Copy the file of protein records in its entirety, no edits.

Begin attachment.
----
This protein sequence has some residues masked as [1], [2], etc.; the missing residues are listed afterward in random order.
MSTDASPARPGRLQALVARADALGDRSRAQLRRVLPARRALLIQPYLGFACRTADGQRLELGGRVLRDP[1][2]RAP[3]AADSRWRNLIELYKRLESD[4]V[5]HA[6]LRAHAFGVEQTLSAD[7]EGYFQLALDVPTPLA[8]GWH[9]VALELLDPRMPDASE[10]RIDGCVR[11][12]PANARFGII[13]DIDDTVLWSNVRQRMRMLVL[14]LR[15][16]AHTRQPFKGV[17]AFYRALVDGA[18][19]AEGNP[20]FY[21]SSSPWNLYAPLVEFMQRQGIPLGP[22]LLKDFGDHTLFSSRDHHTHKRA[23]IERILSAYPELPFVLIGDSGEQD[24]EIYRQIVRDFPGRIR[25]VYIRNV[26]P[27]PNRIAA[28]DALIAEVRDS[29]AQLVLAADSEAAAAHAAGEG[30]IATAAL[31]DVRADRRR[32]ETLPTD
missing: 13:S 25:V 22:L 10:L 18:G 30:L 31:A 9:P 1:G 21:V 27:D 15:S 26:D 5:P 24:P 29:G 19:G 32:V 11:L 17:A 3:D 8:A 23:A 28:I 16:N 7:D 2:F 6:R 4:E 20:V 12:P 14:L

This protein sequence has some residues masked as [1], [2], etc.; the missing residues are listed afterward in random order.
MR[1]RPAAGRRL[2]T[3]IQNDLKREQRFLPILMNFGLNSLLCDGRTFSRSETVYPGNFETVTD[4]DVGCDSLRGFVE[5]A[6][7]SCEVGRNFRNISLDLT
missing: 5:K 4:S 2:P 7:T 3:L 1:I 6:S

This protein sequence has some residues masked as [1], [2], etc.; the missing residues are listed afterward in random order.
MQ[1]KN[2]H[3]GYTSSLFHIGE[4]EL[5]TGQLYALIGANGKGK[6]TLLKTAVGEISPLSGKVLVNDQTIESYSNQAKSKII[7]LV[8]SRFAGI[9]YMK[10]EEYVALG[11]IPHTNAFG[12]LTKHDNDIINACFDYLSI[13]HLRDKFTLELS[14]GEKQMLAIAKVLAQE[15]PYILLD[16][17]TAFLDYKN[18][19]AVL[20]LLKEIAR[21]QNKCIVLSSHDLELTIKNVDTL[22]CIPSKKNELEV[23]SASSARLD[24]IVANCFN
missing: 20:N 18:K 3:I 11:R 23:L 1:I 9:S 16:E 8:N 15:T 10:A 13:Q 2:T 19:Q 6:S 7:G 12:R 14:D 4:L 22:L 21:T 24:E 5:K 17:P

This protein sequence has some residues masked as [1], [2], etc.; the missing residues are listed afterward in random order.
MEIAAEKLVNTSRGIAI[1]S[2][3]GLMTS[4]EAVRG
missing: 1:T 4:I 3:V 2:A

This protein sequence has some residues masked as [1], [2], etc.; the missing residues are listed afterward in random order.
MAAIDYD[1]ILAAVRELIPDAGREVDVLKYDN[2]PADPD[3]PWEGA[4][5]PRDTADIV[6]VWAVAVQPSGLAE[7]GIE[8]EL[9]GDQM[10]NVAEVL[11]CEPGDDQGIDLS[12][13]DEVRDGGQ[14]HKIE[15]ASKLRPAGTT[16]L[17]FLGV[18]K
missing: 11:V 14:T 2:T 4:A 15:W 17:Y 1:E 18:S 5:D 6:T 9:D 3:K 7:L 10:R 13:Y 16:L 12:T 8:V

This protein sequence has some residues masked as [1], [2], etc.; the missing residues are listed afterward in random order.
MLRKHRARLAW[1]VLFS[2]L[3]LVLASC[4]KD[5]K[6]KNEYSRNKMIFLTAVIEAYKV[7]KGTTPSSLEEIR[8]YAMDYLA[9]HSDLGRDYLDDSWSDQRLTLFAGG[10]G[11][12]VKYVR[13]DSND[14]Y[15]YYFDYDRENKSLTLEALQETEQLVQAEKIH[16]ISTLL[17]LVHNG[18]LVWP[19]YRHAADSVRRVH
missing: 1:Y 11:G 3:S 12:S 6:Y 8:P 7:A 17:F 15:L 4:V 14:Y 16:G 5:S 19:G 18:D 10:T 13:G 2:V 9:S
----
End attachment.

This protein sequence has some residues masked as [1], [2], etc.; the missing residues are listed afterward in random order.
MSTDASPARPGRLQALVARADALGDRSRAQLRRVLPARRALLIQPYLGFACRTADGQRLELGGRVLRDP[1][2]RAP[3]AADSRWRNLIELYKRLESD[4]V[5]HA[6]LRAHAFGVEQTLSAD[7]EGYFQLALDVPTPLA[8]GWH[9]VALELLDPRMPDASE[10]RIDGCVR[11][12]PANARFGII[13]DIDDTVLWSNVRQRMRMLVL[14]LR[15][16]AHTRQPFKGV[17]AFYRALVDGA[18][19]AEGNP[20]FY[21]SSSPWNLYAPLVEFMQRQGIPLGP[22]LLKDFGDHTLFSSRDHHTHKRA[23]IERILSAYPELPFVLIGDSGEQD[24]EIYRQIVRDFPGRIR[25]VYIRNV[26]P[27]PNRIAA[28]DALIAEVRDS[29]AQLVLAADSEAAAAHAAGEG[30]IATAAL[31]DVRADRRR[32]ETLPTD
missing: 13:S 25:V 22:L 10:L 18:G 30:L 31:A 9:P 1:G 21:V 27:D 15:S 26:D 5:P 24:P 29:G 19:G 32:V 11:L 17:A 3:D 8:A 23:A 28:I 16:N 7:D 2:F 6:R 4:E 20:V 12:P 14:L

This protein sequence has some residues masked as [1], [2], etc.; the missing residues are listed afterward in random order.
MR[1]RPAAGRRL[2]T[3]IQNDLKREQRFLPILMNFGLNSLLCDGRTFSRSETVYPGNFETVTD[4]DVGCDSLRGFVE[5]A[6][7]SCEVGRNFRNISLDLT
missing: 5:K 4:S 2:P 7:T 3:L 1:I 6:S

This protein sequence has some residues masked as [1], [2], etc.; the missing residues are listed afterward in random order.
MQ[1]KN[2]H[3]GYTSSLFHIGE[4]EL[5]TGQLYALIGANGKGK[6]TLLKTAVGEISPLSGKVLVNDQTIESYSNQAKSKII[7]LV[8]SRFAGI[9]YMK[10]EEYVALG[11]IPHTNAFG[12]LTKHDNDIINACFDYLSI[13]HLRDKFTLELS[14]GEKQMLAIAKVLAQE[15]PYILLD[16][17]TAFLDYKN[18][19]AVL[20]LLKEIAR[21]QNKCIVLSSHDLELTIKNVDTL[22]CIPSKKNELEV[23]SASSARLD[24]IVANCFN
missing: 20:N 18:K 3:I 11:R 23:L 1:I 9:S 16:E 8:N 15:T 10:A 13:Q 2:T 19:Q 6:S 7:G 12:R 14:D 4:L 22:L 21:T 24:E 5:K 17:P

This protein sequence has some residues masked as [1], [2], etc.; the missing residues are listed afterward in random order.
MEIAAEKLVNTSRGIAI[1]S[2][3]GLMTS[4]EAVRG
missing: 1:T 4:I 3:V 2:A

This protein sequence has some residues masked as [1], [2], etc.; the missing residues are listed afterward in random order.
MAAIDYD[1]ILAAVRELIPDAGREVDVLKYDN[2]PADPD[3]PWEGA[4][5]PRDTADIV[6]VWAVAVQPSGLAE[7]GIE[8]EL[9]GDQM[10]NVAEVL[11]CEPGDDQGIDLS[12][13]DEVRDGGQ[14]HKIE[15]ASKLRPAGTT[16]L[17]FLGV[18]K
missing: 11:V 14:T 2:T 4:A 15:W 17:Y 1:E 18:S 5:D 6:T 9:D 3:K 7:L 10:R 13:Y 16:L 12:T 8:V

This protein sequence has some residues masked as [1], [2], etc.; the missing residues are listed afterward in random order.
MLRKHRARLAW[1]VLFS[2]L[3]LVLASC[4]KD[5]K[6]KNEYSRNKMIFLTAVIEAYKV[7]KGTTPSSLEEIR[8]YAMDYLA[9]HSDLGRDYLDDSWSDQRLTLFAGG[10]G[11][12]VKYVR[13]DSND[14]Y[15]YYFDYDRENKSLTLEALQETEQLVQAEKIH[16]ISTLL[17]LVHNG[18]LVWP[19]YRHAADSVRRVH
missing: 1:Y 11:G 3:S 12:S 6:Y 8:P 7:A 17:F 15:L 4:V 14:Y 16:G 5:S 19:G 18:D 10:T 13:G 2:V 9:S